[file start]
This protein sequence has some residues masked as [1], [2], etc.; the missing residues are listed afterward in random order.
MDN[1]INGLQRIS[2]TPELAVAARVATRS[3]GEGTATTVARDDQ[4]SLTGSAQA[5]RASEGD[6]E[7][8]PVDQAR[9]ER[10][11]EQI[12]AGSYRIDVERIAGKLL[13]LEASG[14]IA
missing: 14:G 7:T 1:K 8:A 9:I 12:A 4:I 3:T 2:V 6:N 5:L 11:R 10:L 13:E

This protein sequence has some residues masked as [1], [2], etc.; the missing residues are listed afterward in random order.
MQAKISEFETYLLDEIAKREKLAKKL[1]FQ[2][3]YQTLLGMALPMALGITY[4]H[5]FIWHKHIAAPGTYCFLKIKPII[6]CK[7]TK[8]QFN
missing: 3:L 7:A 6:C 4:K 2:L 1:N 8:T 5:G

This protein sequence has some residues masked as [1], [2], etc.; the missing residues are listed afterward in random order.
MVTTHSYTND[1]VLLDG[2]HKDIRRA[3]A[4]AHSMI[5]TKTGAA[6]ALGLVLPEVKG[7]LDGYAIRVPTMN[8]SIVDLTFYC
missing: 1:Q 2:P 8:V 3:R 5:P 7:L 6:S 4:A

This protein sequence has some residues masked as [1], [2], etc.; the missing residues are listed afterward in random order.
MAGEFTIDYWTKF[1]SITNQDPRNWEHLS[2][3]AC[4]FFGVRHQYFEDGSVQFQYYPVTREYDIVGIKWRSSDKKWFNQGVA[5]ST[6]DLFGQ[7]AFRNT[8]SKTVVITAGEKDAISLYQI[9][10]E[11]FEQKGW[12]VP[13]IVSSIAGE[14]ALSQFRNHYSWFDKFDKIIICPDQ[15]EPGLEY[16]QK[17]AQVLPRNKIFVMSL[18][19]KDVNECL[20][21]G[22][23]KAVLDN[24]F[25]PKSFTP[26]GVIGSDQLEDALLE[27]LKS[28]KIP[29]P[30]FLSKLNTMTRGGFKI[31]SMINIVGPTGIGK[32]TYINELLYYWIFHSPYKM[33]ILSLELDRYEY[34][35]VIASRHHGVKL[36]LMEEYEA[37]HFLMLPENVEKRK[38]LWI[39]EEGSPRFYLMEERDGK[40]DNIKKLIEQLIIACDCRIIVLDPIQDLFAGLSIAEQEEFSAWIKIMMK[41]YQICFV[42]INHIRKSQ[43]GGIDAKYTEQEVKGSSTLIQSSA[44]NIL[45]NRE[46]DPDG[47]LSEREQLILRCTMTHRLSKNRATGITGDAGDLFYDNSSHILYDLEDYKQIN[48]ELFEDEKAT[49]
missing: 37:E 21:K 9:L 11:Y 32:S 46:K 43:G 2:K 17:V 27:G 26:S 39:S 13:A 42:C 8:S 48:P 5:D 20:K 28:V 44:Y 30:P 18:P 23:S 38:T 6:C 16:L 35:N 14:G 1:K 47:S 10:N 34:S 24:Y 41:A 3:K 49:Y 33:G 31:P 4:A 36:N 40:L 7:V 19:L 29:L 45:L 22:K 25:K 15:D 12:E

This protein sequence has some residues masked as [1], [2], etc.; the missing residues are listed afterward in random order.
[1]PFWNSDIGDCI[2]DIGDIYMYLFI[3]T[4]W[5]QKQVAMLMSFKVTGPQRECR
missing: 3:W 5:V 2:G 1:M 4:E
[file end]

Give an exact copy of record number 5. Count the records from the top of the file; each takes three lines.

This protein sequence has some residues masked as [1], [2], etc.; the missing residues are listed afterward in random order.
[1]PFWNSDIGDCI[2]DIGDIYMYLFI[3]T[4]W[5]QKQVAMLMSFKVTGPQRECR
missing: 3:W 5:V 2:G 1:M 4:E